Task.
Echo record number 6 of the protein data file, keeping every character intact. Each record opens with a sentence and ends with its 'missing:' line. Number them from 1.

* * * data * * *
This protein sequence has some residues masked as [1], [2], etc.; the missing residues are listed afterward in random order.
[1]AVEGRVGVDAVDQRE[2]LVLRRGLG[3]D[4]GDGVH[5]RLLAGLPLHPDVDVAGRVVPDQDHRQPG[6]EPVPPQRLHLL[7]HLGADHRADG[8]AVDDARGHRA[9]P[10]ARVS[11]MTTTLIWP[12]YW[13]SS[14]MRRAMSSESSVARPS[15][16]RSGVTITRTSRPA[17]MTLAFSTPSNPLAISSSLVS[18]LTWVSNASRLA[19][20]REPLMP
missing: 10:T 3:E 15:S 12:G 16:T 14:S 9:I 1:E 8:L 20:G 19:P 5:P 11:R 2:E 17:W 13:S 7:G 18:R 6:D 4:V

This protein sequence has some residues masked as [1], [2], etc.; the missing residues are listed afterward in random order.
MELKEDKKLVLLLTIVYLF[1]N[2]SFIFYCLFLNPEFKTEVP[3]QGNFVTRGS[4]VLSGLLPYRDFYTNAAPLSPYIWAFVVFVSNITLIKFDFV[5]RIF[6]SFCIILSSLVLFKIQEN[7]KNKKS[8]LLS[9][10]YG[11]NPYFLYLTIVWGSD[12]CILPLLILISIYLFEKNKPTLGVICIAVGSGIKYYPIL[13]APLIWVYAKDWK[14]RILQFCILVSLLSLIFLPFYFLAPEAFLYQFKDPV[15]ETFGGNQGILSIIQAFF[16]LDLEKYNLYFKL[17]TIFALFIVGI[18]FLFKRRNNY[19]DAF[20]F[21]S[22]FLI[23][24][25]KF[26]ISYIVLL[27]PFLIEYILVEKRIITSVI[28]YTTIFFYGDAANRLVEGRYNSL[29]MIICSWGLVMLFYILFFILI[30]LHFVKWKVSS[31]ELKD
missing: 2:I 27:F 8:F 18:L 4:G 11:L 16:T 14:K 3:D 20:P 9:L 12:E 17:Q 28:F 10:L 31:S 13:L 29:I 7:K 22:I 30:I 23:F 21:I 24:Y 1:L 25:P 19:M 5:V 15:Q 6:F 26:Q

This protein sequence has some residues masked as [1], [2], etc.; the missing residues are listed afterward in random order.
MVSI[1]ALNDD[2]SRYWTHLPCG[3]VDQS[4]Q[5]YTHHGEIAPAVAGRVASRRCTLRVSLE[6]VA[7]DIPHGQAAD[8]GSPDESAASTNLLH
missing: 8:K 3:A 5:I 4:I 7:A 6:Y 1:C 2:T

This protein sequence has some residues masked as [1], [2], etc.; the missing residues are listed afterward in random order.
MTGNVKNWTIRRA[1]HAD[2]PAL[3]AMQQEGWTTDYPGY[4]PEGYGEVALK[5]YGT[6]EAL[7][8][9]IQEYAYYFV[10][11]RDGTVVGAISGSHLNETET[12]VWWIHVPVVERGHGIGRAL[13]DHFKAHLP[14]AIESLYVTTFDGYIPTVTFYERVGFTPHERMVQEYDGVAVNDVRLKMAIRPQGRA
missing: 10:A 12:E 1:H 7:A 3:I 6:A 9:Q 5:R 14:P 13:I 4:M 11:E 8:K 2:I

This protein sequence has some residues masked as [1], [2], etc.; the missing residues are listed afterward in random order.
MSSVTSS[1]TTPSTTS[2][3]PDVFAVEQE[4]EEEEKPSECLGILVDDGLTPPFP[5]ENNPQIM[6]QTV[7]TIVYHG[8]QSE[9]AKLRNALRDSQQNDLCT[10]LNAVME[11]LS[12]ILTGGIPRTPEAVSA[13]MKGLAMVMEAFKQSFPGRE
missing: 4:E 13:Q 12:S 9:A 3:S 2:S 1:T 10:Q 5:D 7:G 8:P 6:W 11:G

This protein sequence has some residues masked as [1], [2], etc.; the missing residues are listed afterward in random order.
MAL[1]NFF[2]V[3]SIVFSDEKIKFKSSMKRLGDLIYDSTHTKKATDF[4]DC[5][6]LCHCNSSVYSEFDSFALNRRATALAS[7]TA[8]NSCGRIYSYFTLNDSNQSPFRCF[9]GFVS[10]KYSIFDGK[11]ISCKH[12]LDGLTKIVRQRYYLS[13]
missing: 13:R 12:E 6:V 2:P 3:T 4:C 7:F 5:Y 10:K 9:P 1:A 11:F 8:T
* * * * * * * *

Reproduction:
This protein sequence has some residues masked as [1], [2], etc.; the missing residues are listed afterward in random order.
MAL[1]NFF[2]V[3]SIVFSDEKIKFKSSMKRLGDLIYDSTHTKKATDF[4]DC[5][6]LCHCNSSVYSEFDSFALNRRATALAS[7]TA[8]NSCGRIYSYFTLNDSNQSPFRCF[9]GFVS[10]KYSIFDGK[11]ISCKH[12]LDGLTKIVRQRYYLS[13]
missing: 13:R 12:E 6:V 2:P 3:T 4:C 7:F 5:Y 10:K 9:P 1:A 11:F 8:T